Fig. 2. Cytoplasmic, nuclear, and extracellular functions of miRNAs. In addition to their canonical role in the initiation of mRNA degradation in the cytoplasm, miRNAs can penetrate into the nucleus, where they participate in the activation/repression of gene transcription, repair of double-strand DNA breaks, and, presumably, post-transcriptional gene inactivation (PTGI). miRNAs incorporated into the exosomes can perform these functions in the recipient cells, either immediately in the zone of exosome release or after being transported to different organs and tissues with the blood flow.

Until recently, the general statement was that miRNAs suppress gene expression exclusively through degradation of the target mRNAs. However, in recent years, a large body of data has been accumulated indicating that miRNAs could act as both inhibitors and coactivators of translation. In particular, it was found that miRNA-15a interacts with the translation initiation factor eIF4E and inhibits its expression [19]. eIF4E recognizes the 5′-cap of the mRNA and recruits other factors, such as eIF4G, eIF2, eIF3, and RNA helicase eIF4A, as well as 40S small ribosomal subunit [20]. Other studies have shown that miRNAs can act as translation activators. Thus, a complex of let-7 with Ago2 and FXR1 (fragile-X-mental retardation-related) protein can activate translation in HeLa cells upon cell cycle arrest [21].

In the above examples, miRNAs were found to regulate gene expression in the cytoplasm: either directly, by degrading the target mRNAs, or indirectly, through modulating the translational complex activity, with these two mechanisms complementing each other. However, further studies are needed to find out which of the mechanisms predominates.

Recently, a new function of miR-1254 has been reported. In association with Ago2/miRISC, miR-1254 can interact with the 5′-UTR of the CCAR1 (cell cycle and apoptosis protein regulator) mRNA and upregulate CCAR1 expression. The 5′-UTR of the CCAR1 mRNA acts a natural stabilizer of miR-1254 (similarly to miRancers, which are artificially synthesized molecules that stabilize associated miRNAs). This interaction re-sensitized tamoxifen-resistant breast cancer cells to tamoxifen [22].

Unexpectedly, it has been discovered that several miRNAs can operate as either suppressors or activators of translation, depending on its pairing to the target (both processes required the presence of the Ago protein). Such miRNA was detected in the protozoan Giardia lamblia and named miR-3. miR-3 can repress translation of histone H2A mRNA in case of incomplete and imperfect pairing, but can enhance translation when the target mRNA is fully complementary [23]. It has been shown that a mismatch at the position 10 or 11 in the miRNA/target mRNA duplex makes the target RNA resistant to cleavage by Thermus thermophilus Argonaute protein [24]. Other examples of the dual role of miRNAs in various organisms also exist. miRNAs can influence the levels of mRNAs, micronucleoproteins, and ribonucleoproteins both directly and indirectly, through the regulation of their target promoters. Human miR-369-3 can activate translation of the of TNF-α mRNA upon the cell cycle arrest, but suppresses it in proliferating cell [21]. All these data indicate that miRNAs perform multiple functions in the cytoplasm that extend beyond their canonical role as the negative regulators of translation.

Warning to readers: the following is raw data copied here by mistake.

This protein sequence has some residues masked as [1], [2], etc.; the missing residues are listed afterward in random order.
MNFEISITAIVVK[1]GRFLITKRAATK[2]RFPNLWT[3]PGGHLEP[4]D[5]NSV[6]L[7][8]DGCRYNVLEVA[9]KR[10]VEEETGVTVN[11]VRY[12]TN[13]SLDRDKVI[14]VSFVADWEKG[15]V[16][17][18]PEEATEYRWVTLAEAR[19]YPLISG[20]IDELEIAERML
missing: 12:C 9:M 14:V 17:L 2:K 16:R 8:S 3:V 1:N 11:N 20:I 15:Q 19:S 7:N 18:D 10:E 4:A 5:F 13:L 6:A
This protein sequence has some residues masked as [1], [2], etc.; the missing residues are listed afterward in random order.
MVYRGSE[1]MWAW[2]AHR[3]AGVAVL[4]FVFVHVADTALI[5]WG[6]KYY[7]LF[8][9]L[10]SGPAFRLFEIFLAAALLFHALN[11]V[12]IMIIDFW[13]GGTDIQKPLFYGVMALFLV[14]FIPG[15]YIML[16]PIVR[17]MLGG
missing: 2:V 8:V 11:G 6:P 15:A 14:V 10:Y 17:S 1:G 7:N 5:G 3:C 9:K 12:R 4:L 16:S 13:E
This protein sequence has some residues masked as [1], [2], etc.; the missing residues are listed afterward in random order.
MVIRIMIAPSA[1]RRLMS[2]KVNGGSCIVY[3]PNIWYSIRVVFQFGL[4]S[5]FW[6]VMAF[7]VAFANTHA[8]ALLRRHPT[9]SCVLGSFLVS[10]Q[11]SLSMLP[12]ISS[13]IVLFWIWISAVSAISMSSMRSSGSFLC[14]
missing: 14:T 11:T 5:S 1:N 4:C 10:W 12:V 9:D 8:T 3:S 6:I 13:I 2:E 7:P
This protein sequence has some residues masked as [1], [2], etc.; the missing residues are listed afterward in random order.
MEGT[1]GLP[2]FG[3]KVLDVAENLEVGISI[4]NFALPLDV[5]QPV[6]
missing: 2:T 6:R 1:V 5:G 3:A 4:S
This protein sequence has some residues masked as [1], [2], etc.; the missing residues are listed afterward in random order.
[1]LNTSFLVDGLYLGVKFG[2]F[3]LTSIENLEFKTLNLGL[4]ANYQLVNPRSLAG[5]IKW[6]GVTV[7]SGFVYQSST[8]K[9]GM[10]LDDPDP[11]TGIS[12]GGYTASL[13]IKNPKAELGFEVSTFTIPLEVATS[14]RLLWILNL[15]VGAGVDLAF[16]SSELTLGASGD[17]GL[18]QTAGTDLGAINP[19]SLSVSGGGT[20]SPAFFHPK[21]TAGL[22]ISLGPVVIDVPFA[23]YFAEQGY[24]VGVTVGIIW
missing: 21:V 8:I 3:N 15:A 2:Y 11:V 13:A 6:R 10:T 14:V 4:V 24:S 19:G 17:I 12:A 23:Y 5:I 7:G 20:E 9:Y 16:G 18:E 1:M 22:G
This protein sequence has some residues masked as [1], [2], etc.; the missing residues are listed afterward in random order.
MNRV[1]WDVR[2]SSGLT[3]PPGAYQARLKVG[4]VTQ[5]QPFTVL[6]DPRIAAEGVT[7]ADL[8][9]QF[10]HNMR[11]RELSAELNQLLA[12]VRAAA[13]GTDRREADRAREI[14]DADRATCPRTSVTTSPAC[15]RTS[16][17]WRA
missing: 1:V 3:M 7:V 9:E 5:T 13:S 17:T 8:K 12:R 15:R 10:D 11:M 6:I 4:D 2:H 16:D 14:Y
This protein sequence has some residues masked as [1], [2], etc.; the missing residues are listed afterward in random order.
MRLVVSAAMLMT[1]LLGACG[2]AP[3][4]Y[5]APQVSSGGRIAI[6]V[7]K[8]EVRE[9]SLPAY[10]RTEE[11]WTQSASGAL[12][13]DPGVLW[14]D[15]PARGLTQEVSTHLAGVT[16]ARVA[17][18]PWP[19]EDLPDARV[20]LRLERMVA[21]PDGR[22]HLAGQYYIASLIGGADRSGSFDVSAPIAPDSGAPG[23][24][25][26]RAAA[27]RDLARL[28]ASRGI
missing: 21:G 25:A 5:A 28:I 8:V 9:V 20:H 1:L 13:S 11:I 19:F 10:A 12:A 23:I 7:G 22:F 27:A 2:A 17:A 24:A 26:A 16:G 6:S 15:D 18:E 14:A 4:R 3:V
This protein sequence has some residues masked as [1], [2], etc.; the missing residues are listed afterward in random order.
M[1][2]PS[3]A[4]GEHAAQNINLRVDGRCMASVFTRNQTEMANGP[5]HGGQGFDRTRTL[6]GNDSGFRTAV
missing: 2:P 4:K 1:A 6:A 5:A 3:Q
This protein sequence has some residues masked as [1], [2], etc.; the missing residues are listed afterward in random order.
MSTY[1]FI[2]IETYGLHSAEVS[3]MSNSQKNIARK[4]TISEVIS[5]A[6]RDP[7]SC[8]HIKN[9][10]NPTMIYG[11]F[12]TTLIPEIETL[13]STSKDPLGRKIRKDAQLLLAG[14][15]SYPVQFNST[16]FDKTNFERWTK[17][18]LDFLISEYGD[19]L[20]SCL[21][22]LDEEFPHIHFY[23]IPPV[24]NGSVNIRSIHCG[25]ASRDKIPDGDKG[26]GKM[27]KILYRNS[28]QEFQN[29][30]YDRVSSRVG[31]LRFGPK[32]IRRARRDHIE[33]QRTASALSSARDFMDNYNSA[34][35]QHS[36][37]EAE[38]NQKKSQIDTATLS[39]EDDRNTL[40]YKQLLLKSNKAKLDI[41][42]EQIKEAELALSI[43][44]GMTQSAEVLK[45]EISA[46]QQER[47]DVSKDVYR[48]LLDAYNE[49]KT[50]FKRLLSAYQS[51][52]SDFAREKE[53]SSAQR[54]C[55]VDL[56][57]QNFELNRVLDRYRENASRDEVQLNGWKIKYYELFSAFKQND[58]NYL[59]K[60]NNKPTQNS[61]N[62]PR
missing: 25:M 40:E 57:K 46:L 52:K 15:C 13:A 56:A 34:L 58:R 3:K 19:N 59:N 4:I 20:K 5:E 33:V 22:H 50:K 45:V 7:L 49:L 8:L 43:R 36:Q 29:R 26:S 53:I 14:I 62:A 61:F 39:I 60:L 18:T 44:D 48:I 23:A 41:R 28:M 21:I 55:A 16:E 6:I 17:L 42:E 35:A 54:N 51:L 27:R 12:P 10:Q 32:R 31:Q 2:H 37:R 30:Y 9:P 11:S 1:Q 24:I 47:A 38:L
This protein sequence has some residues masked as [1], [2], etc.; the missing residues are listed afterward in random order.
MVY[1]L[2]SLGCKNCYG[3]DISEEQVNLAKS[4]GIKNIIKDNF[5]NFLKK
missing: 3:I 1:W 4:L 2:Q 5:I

It has been commonly accepted that miRNAs remain in the cell cytoplasm after their biogenesis, however, in 2004 Meister et al. detected microRNA-21 at high concentration in the nuclei of HeLa cells [25]. Later, the presence of mature miRNAs in the nuclear fraction has been confirmed in several studies. Hundreds of miRNAs have been identified by RNA sequencing in the nuclei of different cells. Nuclear localization of some of these miRNAs was corroborated by Northern blotting, RT-qPCR, RT-PCR, as well as in situ hybridization (ISH) – the methods which allow for excluding any signal detection from the miRNA precursors [26-29]. Three possible mechanisms ensuring nuclear localization of miRNAs are under consideration: (i) the presence of the nuclear localization signal in the miRNA sequence; (ii) independent nuclear biogenesis of miRNAs; (iii) shuttling of miRNAs between the cytoplasm and the nucleus via RISC [30] (Fig. 2).